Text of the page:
Brian Eno’s Surrender Sonata

‘Surrendering is knowing when you can’t control something and knowing how to go with the flow of it… You control when you move your surfboard in the right relationship to the wave, and then you surrender to be taken by the wave’

After I left Brian Eno’s ‘Empty Formalism’ installation and stepped onto the U-Bahn, I read his explanatory preamble for the first time. It talked about critics’ attempts to search for decodable meaning in visual art, something which is apparently never expected in music. ‘Nobody ever said of a Roy Orbison song, or a Mozart sonata: “I don’t understand it, I don’t know what it’s supposed to mean.” It is what it is, and its “meaning”—whatever that word means—is its effect on you.’ The first bit feels obviously, provocatively wrong, but the second is pretty close to the notes I typed whilst lying on my back inside Empty Formalism. See what you think.

Her ponytail spreads into a small, brown thicket set against sky blue. At its end the blue stops, and baby pink frames her shoulders. The top of her head crests a perfect turquoise circle, as if she’s balancing an empty, calm thought bubble.

It’s impossible not to face people in the Hexadrome, unless you look up, away from its 7 inwards-facing screens, through a snowflake of black poles and into the dark sky, where you see a few dim shards of colour reflected in the hall’s glass ceiling. Looking up into grey, as clean ambience (reminiscent of Eno’s 1985 record Thursday Afternoon, but with a synthetic lilt) plays in your ears feels good, but it’s obviously secondary; how could you resist looking at those enormous pink, green, orange opals, larger and cleaner and purer than anything else in the city. 7 circle arrangements fade in and out of focus, gently changing in colour. They’re shaped like pupils and retinas, and watched by a hundred or so pairs of eyes underneath.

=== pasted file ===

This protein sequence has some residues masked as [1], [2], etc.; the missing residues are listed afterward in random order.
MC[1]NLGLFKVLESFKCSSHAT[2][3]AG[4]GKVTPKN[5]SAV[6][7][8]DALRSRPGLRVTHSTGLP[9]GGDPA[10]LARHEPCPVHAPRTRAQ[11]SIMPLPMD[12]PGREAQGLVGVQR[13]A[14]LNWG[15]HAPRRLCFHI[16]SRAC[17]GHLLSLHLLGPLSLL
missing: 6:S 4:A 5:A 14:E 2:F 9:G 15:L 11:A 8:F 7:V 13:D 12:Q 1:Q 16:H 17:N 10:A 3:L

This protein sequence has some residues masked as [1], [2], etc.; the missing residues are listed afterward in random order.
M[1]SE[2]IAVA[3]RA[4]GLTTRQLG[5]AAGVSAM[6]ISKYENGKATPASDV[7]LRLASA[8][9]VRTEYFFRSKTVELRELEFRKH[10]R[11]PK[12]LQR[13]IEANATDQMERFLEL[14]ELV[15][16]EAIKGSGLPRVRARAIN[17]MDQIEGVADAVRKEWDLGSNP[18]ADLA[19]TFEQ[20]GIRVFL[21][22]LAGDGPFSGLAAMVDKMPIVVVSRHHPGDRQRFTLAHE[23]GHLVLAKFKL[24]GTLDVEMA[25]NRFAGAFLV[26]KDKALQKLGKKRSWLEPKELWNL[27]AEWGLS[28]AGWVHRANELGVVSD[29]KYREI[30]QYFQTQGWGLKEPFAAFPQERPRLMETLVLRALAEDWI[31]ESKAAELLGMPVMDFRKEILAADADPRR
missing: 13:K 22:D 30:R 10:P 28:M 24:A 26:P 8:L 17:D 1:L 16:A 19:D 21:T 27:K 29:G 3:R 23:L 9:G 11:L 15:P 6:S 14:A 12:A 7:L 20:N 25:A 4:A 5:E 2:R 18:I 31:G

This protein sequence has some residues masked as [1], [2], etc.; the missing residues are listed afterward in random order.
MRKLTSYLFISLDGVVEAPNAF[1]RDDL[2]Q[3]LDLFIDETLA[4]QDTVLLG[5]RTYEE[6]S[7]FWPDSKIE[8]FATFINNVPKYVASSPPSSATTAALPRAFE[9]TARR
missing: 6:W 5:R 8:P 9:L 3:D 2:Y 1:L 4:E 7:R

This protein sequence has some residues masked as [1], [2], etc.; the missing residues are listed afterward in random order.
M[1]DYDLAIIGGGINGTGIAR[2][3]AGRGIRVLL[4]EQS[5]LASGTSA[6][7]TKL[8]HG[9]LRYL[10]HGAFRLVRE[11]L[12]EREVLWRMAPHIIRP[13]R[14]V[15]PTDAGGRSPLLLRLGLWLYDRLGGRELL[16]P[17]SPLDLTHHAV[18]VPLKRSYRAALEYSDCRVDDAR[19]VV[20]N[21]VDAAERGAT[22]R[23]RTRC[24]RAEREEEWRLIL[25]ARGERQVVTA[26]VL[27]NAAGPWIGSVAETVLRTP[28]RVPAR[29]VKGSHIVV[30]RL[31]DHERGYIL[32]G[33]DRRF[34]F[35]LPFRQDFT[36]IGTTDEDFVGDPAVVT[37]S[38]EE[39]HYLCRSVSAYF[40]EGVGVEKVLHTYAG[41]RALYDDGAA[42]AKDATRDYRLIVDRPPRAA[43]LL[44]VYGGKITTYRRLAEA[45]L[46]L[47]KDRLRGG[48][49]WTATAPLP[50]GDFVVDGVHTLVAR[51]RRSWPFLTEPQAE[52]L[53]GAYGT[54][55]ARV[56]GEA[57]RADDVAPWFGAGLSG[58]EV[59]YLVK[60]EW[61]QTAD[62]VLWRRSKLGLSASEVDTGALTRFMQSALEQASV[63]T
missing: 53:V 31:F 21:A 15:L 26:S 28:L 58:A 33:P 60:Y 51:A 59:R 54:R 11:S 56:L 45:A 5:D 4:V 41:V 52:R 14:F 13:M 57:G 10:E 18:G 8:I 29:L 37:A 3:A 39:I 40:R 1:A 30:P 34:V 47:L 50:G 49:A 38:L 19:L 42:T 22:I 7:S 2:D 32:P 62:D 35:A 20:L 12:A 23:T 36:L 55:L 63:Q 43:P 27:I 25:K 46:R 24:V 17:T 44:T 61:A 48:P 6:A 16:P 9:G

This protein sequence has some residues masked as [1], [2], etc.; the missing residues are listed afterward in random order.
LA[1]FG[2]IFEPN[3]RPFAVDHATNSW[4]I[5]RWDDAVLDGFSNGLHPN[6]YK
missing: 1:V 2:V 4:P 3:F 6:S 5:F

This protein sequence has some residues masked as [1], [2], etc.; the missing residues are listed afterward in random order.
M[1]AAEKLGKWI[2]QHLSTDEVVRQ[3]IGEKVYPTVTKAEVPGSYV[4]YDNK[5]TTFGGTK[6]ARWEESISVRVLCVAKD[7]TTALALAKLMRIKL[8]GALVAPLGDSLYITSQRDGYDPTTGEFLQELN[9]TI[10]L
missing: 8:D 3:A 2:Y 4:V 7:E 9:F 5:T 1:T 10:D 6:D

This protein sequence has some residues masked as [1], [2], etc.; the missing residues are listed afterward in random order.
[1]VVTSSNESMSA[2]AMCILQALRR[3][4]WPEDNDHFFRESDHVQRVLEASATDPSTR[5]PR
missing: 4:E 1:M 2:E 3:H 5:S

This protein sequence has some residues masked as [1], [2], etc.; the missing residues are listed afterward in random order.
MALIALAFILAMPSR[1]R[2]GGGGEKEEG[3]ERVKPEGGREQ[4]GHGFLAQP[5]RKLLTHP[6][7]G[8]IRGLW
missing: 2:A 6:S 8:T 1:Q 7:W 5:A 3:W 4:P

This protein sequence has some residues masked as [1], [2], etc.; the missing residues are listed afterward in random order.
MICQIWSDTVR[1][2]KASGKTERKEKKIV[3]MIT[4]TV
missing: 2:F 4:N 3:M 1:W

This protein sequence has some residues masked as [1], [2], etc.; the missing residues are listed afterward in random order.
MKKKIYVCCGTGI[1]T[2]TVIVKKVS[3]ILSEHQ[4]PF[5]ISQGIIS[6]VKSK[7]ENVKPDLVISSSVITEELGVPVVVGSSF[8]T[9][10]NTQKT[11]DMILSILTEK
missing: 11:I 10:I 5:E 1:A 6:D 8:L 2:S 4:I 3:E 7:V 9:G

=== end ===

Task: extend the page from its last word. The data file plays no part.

Love in pop music is often the same, it’s often got the same base facial expressions, the same heart rate. You see and hear love again and again, moulded into different faces and words. It’s exciting and scary, it’s intense and overwhelming, triggering peaks and valleys as chords hit your pleaser spots and eventually thud against your temple. It doesn’t matter that it’s the same, because you aren’t, and you can always do with a reminder of the light at the end of the tunnel.

Surrendering is part of love (and many other things). You open yourself and let someone slip into you, let them fill up your head. Pupil dilation isn’t far away from that, literally or metaphorically; pupil dilation literally opens a hole into your head, revealing the most delicate part of your face, the part that can be excited, provoked, damaged by light.

I feel like ambient music follows the same repetitive principle of reminding the same feeling, but instead of Love, the feeling is that of surrender, something Eno (the genre’s architect) has talked about for years. Paired with his comments, the whole business feels just as simple, as squarely egolessly focussed on essential emotion as a sugary love song. You see surrender on the screens, triggering surrender in the people.

And it really works. I tend to write a few notes when reviewing a gig (unless I’m also taking photos), and then write up the rest the next day, aided by tea. I wrote this review on my phone, in a few quick, comfortable blasts, as I my head lay against the firm, nylon floor. The music hardly changed, the notes hardly changed, but my brain did. It felt (*feels*; I’m still here) great.

Afterthought: In Eno’s preamble he seperates this sound-image installation as ‘closer to the history of music than to the history of painting or sculpture’. I’d argue that the seperation is closer to that between design and literature. I personally disagree with his overarching claim that music doesn’t involve representation in any important way, I think it’s a contextual reaction to a certain school of thought. Brian Eno’s particular music focuses on engendering a certain feeling, rather than telling a story of a certain feeling. However, if this sounds unimpressive, think about how many times you have really surrendered in the last month. How many times you have soberly, wakefully, let yourself go. Thursday Afternoon is one of my favourite albums of all time, but it sits in a different part of my mental collection to the rest. It sits next to my best friend’s phone number, a small routine of stretches and Tina Fey’s audiobook, in the box I turn to when nothing else will sort my head out.